I think it was a fraudulent attempt to get money from her. She does too, but still is trying to remember if there was some debt she didn’t pay. They didn’t take her money, but they took some of her peace of mind.

Nicer on the inside

December 31, 2010

My mother, who is 90, has a cluttered apartment. It isn’t exactly messy, but things are out. I was helping her organize, and to my surprise, her drawers are orderly. I always assumed that the hidden space would be less organized than the visible space.

I wish that all of us would be better on the inside than the outside.

They didn’t believe she heard a noise.

September 7, 2010

My ninety-year-old mother lives in a retirement community. She kept hearing noises at night that sounded like machinery, but they didn’t really believe her, because the noise would stop when they answered her complaint. At my suggestion, she bought a recorder and recorded the noise. She still doesn’t know what the noise is, but it mysteriously stopped immediately after she played the recording for them. It does come on during the day sometimes, but it no longer interferes with her sleep.

Am I becoming my mother-in-law?

August 10, 2010

My husband’s parents lived frugally. He worked in a meatpacking plant and she took in sewing, but I have never seen anyone else live so well on so little. They turned their backyard into a huge garden and canned or froze all of their vegetables. What they didn’t use they gave away strategically. When their neighbors went fishing, my in-laws were given fish. The sewing machine repairman serviced her machine for “free.” There was no formal barter system, but the returns were noted.

They were careful of money. They paid off their house early and never used credit cards. Lunches were carried and vacations were often camping. I don’t live that way, but I recently cut up a piece of paper so I could use the back for my shopping list. The other pieces are clipped to the refrigerator for future use. I may not become my mother-in-law, but I am imitating one of her frugal habits.

What if?

July 28, 2010

When my mother moved into the retirement community she now lives in, she did not like her apartment. She stayed there for two weeks and moved into another apartment in the same community. It cost her moving expenses, but she was not sorry she changed her mind, because she loves her apartment now.

Everyone makes major choices in life. I choose marriage and family over a career. I choose to stay home with my children and only worked part time when they were school age. Sometimes we are unaware they are choices until we look back. I met my husband because I choose a to take a certain course in college.

Although I sometimes wonder about the road not taken, I don’t waste my time regretting the decisions I’ve made. Like my mother, I am willing to reexamine things while change is still possible, but when it isn’t, there is no point in worrying about it.

Don’t give blood if you are 90. Part 2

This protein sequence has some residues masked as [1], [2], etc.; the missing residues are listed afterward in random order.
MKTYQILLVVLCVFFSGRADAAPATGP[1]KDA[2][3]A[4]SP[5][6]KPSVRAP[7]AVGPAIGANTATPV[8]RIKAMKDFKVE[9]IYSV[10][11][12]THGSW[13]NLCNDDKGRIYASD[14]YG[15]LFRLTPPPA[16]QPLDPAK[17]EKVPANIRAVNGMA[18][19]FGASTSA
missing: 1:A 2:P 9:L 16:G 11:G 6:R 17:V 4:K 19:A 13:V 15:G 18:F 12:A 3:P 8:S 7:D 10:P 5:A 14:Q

July 14, 2010

My 90 year old mother collapsed and spent two nights in the hospital after giving blood. I called LifeSouth to suggest it was a bad idea to accept donors that are 90. They disagreed. They could not put a maximum age on blood donors because AARP will get mad at them.

They asked what I wanted, and I told them that I wanted to make sure that it will never happen again. Their reaction was to put some kind of flag on my mother’s name so she will be refused if she ever tries to donate blood again. There is no danger of that. Her memory isn’t what it once was, but she will remember this. I was not talking about it not happening again to my mother, but to anyone over 90.

I was  told  they will review their procedures. Sure. They might even spend five minutes doing so, but I’m sure they will continue to hold blood drives in the parking lots of retirement centers because they get more blood that way.

Don’t give blood, if you are 90

July 10, 2010

My 90 year old mother gave blood. Almost immediately after standing up, she collapsed on a nearby couch and was taken away in an ambulance. I am writing this 36 hours later and she is still in the hospital.

Was there an underlying condition that caused her collapse? Possibly, but they haven’t found it yet. I looked at two websites about blood donation and only one had a maximum age of 60. The other gave a minimum age of 17, but no maximum age. It is likely that a typical 16 year old is a better candidate for giving blood than a typical 90 year old.

The blood drive was given at a retirement community. I suspect that a relatively high percent of elderly donate blood. My mother sometimes feels a bit guilty that she is no longer contributing to society, and giving blood is a way of contributing. On the other hand, healthy 60 year olds usually don’t live in retirement communities.

They were speculating that her condition might be caused by dehydration and anemia. There is a simple solution for that: give her back her blood.